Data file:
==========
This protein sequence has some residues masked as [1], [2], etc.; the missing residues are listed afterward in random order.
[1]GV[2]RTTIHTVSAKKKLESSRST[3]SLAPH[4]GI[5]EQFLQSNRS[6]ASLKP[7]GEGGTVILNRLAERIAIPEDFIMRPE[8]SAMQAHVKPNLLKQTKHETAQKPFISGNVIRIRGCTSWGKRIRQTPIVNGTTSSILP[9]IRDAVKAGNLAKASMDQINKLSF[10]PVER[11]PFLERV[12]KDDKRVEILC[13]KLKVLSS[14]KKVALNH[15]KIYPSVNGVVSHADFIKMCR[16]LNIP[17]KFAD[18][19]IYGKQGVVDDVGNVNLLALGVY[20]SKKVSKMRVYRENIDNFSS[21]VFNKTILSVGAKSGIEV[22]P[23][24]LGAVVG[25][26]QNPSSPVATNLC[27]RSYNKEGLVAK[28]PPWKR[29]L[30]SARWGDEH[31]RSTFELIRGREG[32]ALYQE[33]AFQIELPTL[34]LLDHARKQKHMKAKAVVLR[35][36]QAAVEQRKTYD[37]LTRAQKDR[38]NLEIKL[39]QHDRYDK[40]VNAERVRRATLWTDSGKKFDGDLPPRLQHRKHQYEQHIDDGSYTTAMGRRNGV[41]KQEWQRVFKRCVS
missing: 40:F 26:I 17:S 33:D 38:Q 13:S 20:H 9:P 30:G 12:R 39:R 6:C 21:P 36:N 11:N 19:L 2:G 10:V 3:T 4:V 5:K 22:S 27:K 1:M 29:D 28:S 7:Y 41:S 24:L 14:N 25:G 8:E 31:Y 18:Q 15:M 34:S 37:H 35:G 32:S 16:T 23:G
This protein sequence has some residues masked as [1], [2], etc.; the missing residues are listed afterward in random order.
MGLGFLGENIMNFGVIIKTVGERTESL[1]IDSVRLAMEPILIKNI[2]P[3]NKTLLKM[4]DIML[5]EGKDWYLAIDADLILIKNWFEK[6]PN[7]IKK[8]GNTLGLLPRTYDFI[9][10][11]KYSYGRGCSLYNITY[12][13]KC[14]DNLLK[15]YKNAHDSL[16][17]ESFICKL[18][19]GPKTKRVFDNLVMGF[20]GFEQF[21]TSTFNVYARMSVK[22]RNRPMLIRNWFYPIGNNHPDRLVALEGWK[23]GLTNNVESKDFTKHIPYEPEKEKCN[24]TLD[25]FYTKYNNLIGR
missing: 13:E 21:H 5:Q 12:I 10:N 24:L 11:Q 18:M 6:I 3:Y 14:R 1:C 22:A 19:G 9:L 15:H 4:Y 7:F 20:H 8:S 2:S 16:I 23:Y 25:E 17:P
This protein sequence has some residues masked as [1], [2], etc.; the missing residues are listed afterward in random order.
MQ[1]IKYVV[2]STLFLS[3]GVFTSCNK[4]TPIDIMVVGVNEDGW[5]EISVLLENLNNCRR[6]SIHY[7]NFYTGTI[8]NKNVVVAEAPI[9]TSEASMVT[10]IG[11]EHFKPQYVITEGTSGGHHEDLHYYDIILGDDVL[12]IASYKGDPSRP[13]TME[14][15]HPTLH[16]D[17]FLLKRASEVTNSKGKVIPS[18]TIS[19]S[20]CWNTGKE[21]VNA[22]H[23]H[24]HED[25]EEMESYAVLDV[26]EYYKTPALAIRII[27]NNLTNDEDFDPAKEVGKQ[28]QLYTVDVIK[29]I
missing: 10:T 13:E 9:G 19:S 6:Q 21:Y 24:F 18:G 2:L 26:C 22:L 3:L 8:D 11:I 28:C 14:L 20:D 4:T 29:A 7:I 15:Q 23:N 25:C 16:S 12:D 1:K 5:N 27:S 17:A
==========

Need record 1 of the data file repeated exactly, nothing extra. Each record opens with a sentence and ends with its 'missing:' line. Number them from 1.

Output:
This protein sequence has some residues masked as [1], [2], etc.; the missing residues are listed afterward in random order.
[1]GV[2]RTTIHTVSAKKKLESSRST[3]SLAPH[4]GI[5]EQFLQSNRS[6]ASLKP[7]GEGGTVILNRLAERIAIPEDFIMRPE[8]SAMQAHVKPNLLKQTKHETAQKPFISGNVIRIRGCTSWGKRIRQTPIVNGTTSSILP[9]IRDAVKAGNLAKASMDQINKLSF[10]PVER[11]PFLERV[12]KDDKRVEILC[13]KLKVLSS[14]KKVALNH[15]KIYPSVNGVVSHADFIKMCR[16]LNIP[17]KFAD[18][19]IYGKQGVVDDVGNVNLLALGVY[20]SKKVSKMRVYRENIDNFSS[21]VFNKTILSVGAKSGIEV[22]P[23][24]LGAVVG[25][26]QNPSSPVATNLC[27]RSYNKEGLVAK[28]PPWKR[29]L[30]SARWGDEH[31]RSTFELIRGREG[32]ALYQE[33]AFQIELPTL[34]LLDHARKQKHMKAKAVVLR[35][36]QAAVEQRKTYD[37]LTRAQKDR[38]NLEIKL[39]QHDRYDK[40]VNAERVRRATLWTDSGKKFDGDLPPRLQHRKHQYEQHIDDGSYTTAMGRRNGV[41]KQEWQRVFKRCVS
missing: 40:F 26:I 17:S 33:D 38:Q 13:S 20:H 9:P 30:G 12:R 39:R 6:C 21:P 36:N 11:N 19:L 2:G 10:V 3:T 4:V 5:K 22:S 27:K 1:M 29:D 28:S 7:Y 41:S 24:L 14:N 25:G 8:E 31:Y 18:Q 15:M 34:S 37:H 35:G 32:S 16:T 23:G